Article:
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VS.5b

Identifying the various roles played by whites, enslaved African Americans, free African Americans, and American Indians in the Revolutionary War era, including George Washington, Thomas Jefferson, Patrick Henry, and James Lafayette.


READY RESOURCES

SUGGESTED INSTRUCTIONAL STRATEGIES

  • Assist students in understanding that Virginians made significant contributions during the Revolutionary War era.

  • Introduce and identify the varied roles of Virginians in the Revolutionary War era.

  • Tell students that Virginia patriots served in the Continental Army and fought against the English, leading to the English surrender at Yorktown.

  • Explain that some Virginians were neutral and did not take sides and that other Virginians remained loyal to England.

  • Define the terms patriot, loyalist, and neutral. Post the definitions on a bulletin board.

  • First, have the students pretend they are patriots and list reasons on a chart why they are fighting against England. Discuss.

  • Then, have the students pretend they are loyalists and list reasons on a chart why they are in support of England. Discuss.

  • Next, have the students pretend they are neutral and list reasons on a chart why they are not taking sides. Discuss.

  • Explain that many African Americans from Virginia were divided about the war. Some slaves fought for the English because they were promised freedom.

  • Introduce James Armistead Lafayette, a slave from Virginia, who served in the Continental Army and was given his freedom after the war. Explain that he played an instrumental role by serving the Continental Army as a spy.

  • Ask students to predict the role that women might have during the Revolutionary War. List the responses on a chart. Explain that they had more responsibility and have students identify what those responsibilities may have been. (Lead students to realize that women had to take care of farms, families, and wounded soldiers; maintain the home, etc.)

  • Describe the contributions of Virginians during the Revolutionary War era, using the following information as a guide:
    • George Washington provided military leadership by serving as commander-in-chief of the Continental Army.
    • Thomas Jefferson provided political leadership by expressing the reasons for colonial independence from England in the Declaration of Independence.
    • Patrick Henry inspired patriots from other colonies when he spoke out against taxation without representation by saying, “. . . give me liberty or give me death.”


  • Show the students pictures of Thomas Jefferson, George Washington, and Patrick Henry, and see if students can identify these patriots before you tell them their names. Divide the class into three groups and have them research these men, focusing on the roles they played during the Revolutionary War. Have each group share their information with other class members while they take notes. Refer to the Essential Understandings for necessary details.

  • Share excerpts from books about George Washington, Thomas Jefferson, and Patrick Henry.

  • Optional: Have students memorize and recite an excerpt from Patrick Henry’s “. . . give me liberty or give me death” speech.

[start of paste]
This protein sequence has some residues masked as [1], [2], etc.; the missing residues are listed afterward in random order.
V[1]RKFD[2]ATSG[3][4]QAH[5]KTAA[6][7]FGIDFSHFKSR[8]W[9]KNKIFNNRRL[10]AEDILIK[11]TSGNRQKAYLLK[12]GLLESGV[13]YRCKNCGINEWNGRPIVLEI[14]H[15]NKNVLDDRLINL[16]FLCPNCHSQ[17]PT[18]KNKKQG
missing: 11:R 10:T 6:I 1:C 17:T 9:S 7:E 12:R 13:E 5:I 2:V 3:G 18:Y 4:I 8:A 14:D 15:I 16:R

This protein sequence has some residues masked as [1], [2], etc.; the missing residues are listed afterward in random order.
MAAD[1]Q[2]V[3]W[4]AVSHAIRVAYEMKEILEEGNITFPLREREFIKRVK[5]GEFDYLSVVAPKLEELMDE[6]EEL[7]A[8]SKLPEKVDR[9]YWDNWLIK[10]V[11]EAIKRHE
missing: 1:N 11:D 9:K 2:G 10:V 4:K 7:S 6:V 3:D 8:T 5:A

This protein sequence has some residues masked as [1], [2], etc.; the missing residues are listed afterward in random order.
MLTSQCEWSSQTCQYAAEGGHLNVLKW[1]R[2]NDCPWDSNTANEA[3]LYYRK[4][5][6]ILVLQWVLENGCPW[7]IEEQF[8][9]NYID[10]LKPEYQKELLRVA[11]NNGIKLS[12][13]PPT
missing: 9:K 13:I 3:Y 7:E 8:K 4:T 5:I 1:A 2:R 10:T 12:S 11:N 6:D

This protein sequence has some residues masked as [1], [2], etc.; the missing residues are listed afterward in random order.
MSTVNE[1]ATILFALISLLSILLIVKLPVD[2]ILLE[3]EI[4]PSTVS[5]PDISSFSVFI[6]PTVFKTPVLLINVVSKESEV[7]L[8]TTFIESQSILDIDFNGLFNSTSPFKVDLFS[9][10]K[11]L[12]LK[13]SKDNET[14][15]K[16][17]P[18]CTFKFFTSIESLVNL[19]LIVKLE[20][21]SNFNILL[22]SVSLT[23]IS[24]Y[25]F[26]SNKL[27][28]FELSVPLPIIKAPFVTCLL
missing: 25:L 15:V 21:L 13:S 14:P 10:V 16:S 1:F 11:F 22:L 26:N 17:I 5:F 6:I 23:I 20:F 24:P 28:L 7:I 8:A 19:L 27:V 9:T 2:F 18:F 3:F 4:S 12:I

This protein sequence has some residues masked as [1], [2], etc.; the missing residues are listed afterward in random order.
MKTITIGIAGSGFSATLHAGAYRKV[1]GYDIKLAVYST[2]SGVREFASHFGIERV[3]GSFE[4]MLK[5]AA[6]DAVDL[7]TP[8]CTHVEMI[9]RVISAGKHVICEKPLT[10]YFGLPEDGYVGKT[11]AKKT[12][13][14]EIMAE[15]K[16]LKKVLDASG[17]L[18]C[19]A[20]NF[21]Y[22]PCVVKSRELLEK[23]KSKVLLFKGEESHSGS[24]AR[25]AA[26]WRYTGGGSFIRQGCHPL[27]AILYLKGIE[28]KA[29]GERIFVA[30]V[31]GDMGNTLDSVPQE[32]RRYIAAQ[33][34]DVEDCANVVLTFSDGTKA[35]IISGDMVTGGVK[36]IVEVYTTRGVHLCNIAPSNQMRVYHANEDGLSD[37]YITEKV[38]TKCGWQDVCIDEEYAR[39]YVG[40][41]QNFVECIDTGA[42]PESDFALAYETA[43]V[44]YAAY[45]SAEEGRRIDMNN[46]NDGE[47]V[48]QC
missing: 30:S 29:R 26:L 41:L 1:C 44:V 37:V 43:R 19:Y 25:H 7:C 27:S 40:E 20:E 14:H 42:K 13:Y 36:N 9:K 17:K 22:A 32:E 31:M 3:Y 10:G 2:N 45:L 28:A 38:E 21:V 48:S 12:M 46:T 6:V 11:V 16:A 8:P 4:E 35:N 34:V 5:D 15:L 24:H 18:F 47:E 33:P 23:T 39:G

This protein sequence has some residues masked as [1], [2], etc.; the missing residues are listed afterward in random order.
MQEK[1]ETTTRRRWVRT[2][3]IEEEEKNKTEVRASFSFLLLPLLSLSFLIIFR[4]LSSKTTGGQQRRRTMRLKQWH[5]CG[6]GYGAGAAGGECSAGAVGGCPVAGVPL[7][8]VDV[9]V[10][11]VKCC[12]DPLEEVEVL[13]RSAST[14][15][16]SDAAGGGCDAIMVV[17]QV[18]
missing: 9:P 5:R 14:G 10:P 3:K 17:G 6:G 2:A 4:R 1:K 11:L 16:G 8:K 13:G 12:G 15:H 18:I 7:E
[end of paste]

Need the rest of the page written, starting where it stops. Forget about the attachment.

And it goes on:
• Set up simulations in which some students portray George Washington, Continental soldiers, French soldiers, General Cornwallis, and the Redcoats. Share that Cornwallis and his men needed supplies such as food and ammunition. (Have a prop on a table away from this group of children protected by the children portraying the French and children portraying George Washington and his soldiers.) Cornwallis and his men attempt to get to the supplies they need, but are unsuccessful because they are surrounded by forces on all sides. Cornwallis must surrender (give child playing Cornwallis a white flag).

  • Share pictures of American victory at Yorktown. (The New Nation.pdf.) Explain that we are now a free country that must form its own government.

  • Give students a sequence activity to review events of the Revolutionary War, or have students complete a cause-and-effect activity similar to the one on Jamestown.

  • Read a Virginia Story: African Americans in the Revolutionary War.

  • Complete a Virginia patriot biography. Give students a paper doll pattern, which should be made from a stiff piece of poster or tag board. Have students select a Virginia Patriot and then dress and decorate the figure to resemble the person (using fabric only) being as authentic as possible. Students create a writing web with details on their subject, such as: birth date, birthplace, early years, important achievements, family background, and other interesting facts. Students then write a well-organized, detailed biography using their web.

  • Hold a debate. Separate students into two groups: Patriots and Loyalists. Give students a few different scenarios to discuss. For example, one student could be a poor farmer with crops to sell when he or she is approached by the British, who wants to buy the goods. Meanwhile, George Washington needs food for his troops but is unable to pay for the goods. The farmer is torn, since he or she wants to help the Patriots yet he or she desperately needs the money.

  • Have students read stories of women who were involved in the revolution and report back to the class.

  • Brainstorm a list of things the African slaves could do to help in the American Revolution.

  • Discuss possible reasons why George Washington changed his policy prohibiting African Americans from enlisting.

  • Compare and contrast Patrick Henry's idea of liberty and that held by African Americans, Native Americans (First Americans), and women. The Web site at http://www.pbs.org/wgbh/aia/part1/index.html can be a resource.

TEACHER BACKGROUND RESOURCES

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Updated on August 11, 2008.